Impact of metastatic sites on therapeutic efficacy
We evaluated the impact of the brain, liver, or pleural metastasis on the therapeutic efficacy of single T and A+T regimens in the training cohort. In the single T group, the presence of brain, liver, or pleural metastasis was associated with significantly shorter PFS and OS (Additional file 2: Figure S3A). However, in the A+T group, the PFS was comparable for patients with brain, liver, or pleural metastasis, but had poor OS outcome for those with brain/liver metastasis (Additional file 2: Figure S3B).
Impact of concomitant mutations on therapeutic efficacy
We evaluated the impact of the concomitant mutations in tumor suppressor or oncogenic driver genes on the therapeutic efficacy of single T and A+T. Patients with only EGFR activating mutations showed comparable PFS with the two treatment regimens (p = 0.568) (Fig. 3A). Patients who concurrently harbor mutations in any tumor suppressor gene achieved longer PFS in the A+T group than in the T group (median PFS 14.5 vs. 8.0 months, p < 0.001) (Fig. 3A). The patients with concurrent oncogenic driver gene mutations had statistically comparable PFS with A+T and T treatments (16.3 vs. 9.0 months, p = 0.665) (Fig. 3A). Similar trends were observed for OS (Fig. 3B).
As the most common genetic alteration observed in our cohort, the presence of TP53 mutation had a negative impact on the efficacy of single T treatment. Patients who harbored TP53 mutations had inferior PFS in comparison to those who had wild-type TP53; however, it did not impact the efficacy of A+T treatment (Additional file 2: Figure S4A). Expectedly, as compared with single T, A+T significantly prolonged the PFS of TP53-mutant patients (median PFS 15.0 vs. 8.0 months, p < 0.001), while no difference was observed among TP53 wild-type patients (Additional file 2: Figure S4A). These observations were also consistent for OS (Figure S4B). As compared to single T, significantly longer PFS and OS were observed with A+T treatment of patients with TP53 mutations found in exons 5-8 (Additional file 2: Figure S5A-B), but not TP53 mutations resulting in loss-of-function (Additional file 2: Figure S5C-D) or those with concomitant mutations in TP53 and RB1 (Additional file 2: Figure S5E-H).
Furthermore, two patients with stage IV lung adenocarcinoma detected with EGFR exon 19 deletion and either concurrent KRAS K117N (n = 1) or concurrent de novo EGFR T790M (n = 1) achieved partial response with A+T regimen, with PFS of > 16.0 months and 10.3 months, respectively. Another patient was detected with concurrent EGFR exon 21 L858R concurrent with de novo EGFR T790M and had best response of progression disease and PFS of 1 month with single-agent gefitinib.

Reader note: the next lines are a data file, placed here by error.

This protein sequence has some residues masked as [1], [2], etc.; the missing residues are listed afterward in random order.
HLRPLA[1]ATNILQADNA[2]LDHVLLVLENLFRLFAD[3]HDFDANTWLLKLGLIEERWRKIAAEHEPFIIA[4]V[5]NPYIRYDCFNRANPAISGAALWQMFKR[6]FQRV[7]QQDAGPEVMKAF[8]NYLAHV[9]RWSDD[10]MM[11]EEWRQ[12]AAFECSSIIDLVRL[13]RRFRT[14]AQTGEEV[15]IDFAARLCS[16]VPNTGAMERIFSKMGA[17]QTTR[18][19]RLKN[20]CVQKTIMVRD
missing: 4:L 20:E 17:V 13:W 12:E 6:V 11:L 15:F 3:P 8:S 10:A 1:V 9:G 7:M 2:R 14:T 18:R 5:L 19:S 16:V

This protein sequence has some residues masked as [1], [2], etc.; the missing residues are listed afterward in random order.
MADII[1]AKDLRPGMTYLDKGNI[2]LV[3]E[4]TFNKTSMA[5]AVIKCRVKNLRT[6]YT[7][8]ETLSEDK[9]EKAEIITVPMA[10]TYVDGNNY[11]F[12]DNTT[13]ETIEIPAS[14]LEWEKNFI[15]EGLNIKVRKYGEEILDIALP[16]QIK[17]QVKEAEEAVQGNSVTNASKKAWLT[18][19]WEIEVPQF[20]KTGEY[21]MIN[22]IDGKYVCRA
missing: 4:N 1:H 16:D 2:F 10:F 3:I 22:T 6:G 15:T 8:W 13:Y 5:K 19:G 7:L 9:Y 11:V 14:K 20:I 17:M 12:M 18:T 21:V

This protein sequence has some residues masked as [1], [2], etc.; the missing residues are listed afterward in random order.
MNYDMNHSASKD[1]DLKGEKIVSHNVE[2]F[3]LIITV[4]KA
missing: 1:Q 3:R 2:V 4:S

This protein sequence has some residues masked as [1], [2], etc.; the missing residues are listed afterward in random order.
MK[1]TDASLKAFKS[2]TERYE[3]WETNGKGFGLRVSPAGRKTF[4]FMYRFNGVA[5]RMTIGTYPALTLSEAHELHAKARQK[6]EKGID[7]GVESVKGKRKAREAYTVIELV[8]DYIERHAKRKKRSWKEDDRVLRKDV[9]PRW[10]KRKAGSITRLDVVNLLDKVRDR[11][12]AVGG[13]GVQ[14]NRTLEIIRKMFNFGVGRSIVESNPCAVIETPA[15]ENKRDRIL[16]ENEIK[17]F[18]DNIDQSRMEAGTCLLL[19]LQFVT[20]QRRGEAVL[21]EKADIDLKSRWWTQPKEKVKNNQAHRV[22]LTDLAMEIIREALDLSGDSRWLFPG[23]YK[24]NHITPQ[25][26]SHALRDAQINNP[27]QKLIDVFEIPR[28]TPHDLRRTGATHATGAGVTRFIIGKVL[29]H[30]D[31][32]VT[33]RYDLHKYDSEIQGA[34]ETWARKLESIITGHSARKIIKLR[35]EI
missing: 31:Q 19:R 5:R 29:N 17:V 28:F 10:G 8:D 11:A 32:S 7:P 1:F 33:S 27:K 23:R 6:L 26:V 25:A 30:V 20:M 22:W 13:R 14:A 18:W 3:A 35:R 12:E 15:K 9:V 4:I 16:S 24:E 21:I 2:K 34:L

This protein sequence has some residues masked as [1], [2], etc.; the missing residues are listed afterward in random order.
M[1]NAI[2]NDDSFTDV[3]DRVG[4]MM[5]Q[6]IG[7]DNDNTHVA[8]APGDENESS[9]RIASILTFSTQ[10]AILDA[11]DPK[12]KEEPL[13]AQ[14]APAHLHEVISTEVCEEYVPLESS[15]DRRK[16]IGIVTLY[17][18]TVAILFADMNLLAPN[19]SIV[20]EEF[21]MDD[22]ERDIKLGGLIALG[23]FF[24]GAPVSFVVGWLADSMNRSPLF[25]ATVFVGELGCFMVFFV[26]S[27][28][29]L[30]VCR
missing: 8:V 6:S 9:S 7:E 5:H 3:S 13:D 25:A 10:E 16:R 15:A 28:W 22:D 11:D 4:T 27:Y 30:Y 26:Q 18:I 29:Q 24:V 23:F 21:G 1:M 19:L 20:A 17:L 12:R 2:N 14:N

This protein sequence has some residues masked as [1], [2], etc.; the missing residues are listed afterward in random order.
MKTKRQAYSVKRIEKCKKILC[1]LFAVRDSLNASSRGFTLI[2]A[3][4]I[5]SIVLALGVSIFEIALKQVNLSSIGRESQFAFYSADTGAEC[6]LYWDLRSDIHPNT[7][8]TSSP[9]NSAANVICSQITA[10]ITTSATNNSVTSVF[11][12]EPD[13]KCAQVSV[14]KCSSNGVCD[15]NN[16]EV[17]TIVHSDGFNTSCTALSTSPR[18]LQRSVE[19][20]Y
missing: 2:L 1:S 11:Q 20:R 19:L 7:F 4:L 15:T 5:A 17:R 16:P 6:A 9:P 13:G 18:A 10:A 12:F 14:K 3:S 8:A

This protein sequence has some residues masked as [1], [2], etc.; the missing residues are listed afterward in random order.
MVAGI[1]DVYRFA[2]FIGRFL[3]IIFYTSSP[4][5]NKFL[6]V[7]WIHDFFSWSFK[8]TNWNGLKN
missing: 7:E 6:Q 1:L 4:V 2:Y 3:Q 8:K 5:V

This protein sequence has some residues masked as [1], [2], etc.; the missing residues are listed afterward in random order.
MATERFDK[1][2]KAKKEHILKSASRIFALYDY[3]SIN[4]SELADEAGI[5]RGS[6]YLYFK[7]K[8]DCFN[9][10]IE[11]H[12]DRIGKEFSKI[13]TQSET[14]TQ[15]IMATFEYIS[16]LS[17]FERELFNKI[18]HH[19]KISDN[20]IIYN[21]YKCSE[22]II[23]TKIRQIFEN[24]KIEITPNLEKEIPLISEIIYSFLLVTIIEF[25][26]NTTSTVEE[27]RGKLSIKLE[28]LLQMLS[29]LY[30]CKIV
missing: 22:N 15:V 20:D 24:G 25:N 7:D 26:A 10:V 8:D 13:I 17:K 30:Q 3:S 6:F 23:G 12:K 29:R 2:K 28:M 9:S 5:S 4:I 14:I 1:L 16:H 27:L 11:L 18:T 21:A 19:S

In training cohort A, through statistical analysis and in consideration of clinical significance, the presence/absence of concurrent genetic mutation (i.e., exclusive EGFR activating mutations, concurrent oncogenic driver gene mutation, or concurrent tumor suppressor gene mutation) and the location of metastasis (i.e., locally pleural, brain, or liver metastasis) were selected as the molecular and clinical factors to generate the nomograms for estimating the 12-month and 18-month PFS rates of T treatment (Fig. 4A). As shown in the nomogram, a lower total score/point was associated with having only EGFR mutations and/or having only intrathoracic metastasis and indicated a lower risk of disease progression with T treatment, whereas a higher score indicated a higher risk of disease progression due to the presence of concurrent gene mutations and/or presence of brain or liver metastasis. To validate the prognostic utility of the nomogram model, we used the nomogram to score the patients in either the T or the A+T group in the training cohort A or validation cohort B and used the median score as the cutoff to divide the patients as low-risk (< median, low score) and high-risk (≥ median, high score). As expected, patients with lower scores presented with significantly longer PFS than those with higher scores (15.0 vs. 9.0 months, p = 0.002) (Fig. 4B). In contrast, the scores from the nomogram were not predictive of PFS with A+T treatment as shown by the comparable PFS between the subgroups (15.9 vs. 13.9 months, p = 0.2556), suggesting that the factors included in the nomogram did not impact the efficacy of A+T (Fig. 4C). Consistently, patients with higher scores in the T group of the validation cohort B had significantly shorter PFS than those with lower scores (14.5 vs. 8.0 months, p < 0.001) (Fig. 4D), while the patients in the A+T group also had comparable PFS for those with high and low scores (16.8 vs. 12.3 months, p = 0.9042), suggesting that the factors included in the nomogram did not impact the efficacy of A+T (Fig. 4E).